Having finalized our mooring exercise, we partook in another wonderful activity, that is judging other people’s expertise in the task of dropping anchor. Now, the fact that I barely participated in it in the first place, did not preclude me from taking an active part in passing judgement on others. Not even in the slightest. I thoroughly enjoyed comparing their mooring targets and methods to ours and felt pretty confident that sailing team “Serial Nappers”, captured above, would nab the top prize, should there be a competition there and then.
With all that hard work behind us, it was time to grab dinner and we boarded the dinghy (also to mixed success, surprisingly) and decided to scout the offerings. Having ruled out two of the three restaurants available, we made our way to Grill Rato, mainly lured in by the very interesting choice of interior design. The waterfront tavern is decorated to resemble a pirate ship, complete with derelict vessels that host tables, scary shark-themed chair backs, etc. Although what struck me as most outlandish is the obvious desire to represent the various exotic types of vegetation in the world, which resulted in one lone palm tree and a unique cactus being planted on the premises. After all was said and done, we ordered our respective dishes and went to town on them. As a matter of disclosure, if I had to pick one poor food option in Croatia, this was probably it. The squid I chose was a little tough and was not cleaned out, which is not my personal preference at all. Yet, the rest of the party was happy with their choices, so maybe it was only that one dish. We did not stay to find out and having drank copious amounts of local wine, proceeded to get back to our sailing boat.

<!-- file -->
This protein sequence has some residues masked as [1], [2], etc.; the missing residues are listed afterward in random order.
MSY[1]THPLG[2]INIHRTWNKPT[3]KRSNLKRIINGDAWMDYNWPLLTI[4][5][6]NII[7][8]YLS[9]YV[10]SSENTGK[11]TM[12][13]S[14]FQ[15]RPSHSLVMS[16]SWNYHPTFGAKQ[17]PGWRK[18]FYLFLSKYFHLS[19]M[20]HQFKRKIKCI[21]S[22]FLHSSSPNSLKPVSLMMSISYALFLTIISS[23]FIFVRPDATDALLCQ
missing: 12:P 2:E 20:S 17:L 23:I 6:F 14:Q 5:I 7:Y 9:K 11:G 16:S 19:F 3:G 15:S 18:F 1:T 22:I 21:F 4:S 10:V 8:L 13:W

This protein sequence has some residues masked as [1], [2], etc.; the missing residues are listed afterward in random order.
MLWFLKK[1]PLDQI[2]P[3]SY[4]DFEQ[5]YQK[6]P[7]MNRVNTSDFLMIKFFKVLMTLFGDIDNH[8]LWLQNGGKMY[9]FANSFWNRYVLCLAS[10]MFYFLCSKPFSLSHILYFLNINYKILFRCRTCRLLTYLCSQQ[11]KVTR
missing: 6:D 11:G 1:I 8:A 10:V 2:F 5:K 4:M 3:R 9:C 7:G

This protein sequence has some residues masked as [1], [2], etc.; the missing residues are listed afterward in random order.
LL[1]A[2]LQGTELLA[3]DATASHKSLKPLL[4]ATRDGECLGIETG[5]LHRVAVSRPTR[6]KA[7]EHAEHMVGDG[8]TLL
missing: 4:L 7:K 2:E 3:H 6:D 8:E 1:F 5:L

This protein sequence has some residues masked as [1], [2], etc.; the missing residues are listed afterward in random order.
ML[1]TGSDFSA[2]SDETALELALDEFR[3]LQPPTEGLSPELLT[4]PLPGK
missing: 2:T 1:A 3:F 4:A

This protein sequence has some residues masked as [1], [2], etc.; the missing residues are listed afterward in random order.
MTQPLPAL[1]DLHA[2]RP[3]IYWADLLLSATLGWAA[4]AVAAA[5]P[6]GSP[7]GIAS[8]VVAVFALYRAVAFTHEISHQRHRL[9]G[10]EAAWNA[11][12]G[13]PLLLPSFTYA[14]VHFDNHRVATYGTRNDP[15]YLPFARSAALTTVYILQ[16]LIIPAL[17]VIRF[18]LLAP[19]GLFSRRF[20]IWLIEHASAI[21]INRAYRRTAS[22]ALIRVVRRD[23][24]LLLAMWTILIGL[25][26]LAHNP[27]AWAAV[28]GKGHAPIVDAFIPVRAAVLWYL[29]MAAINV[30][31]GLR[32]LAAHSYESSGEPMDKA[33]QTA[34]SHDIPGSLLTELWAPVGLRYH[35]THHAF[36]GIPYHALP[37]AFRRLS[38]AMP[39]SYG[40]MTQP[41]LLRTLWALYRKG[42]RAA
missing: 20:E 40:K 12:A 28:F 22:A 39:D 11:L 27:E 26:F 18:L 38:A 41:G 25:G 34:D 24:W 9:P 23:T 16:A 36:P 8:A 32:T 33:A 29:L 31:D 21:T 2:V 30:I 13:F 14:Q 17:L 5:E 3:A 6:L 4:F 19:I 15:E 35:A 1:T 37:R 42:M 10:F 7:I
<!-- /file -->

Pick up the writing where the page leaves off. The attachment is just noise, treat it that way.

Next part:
Our plans to snorkel in the turquoise waters of the quaint bay were shattered a mere few hours later, when we got caught in an electric storm that came out of nowhere to disturb the idyllic peace of the place. I have never seen such a quick change of setting, as I witnessed during those dawn hours in Scedro. Turquoise waters were no more and the sea was menacingly steel gray instead. The mirror-like surface of the bay turned into a sloshing chaos, threatening to knock the firmly moored boats together like rattle toys.
However, none of this curbed my enthusiasm for sailing, as I never felt scared for even a second. If anything, I was a little disappointed that I did not wake up earlier to see it all begin. Having done an immaculate job at mooring the previous afternoon, we were ready to go in no time and our skipper demonstrated absolute heights of self-control and professionalism in this difficult situation, which is the main reason why I felt so comfortable with the turn of events.
And so we sailed into the morning fog towards our next destination, Hvar and Pakleni Islands. This is where my story of Scedro ends and I will leave you with some photographs of the beautiful bay that housed us on day four.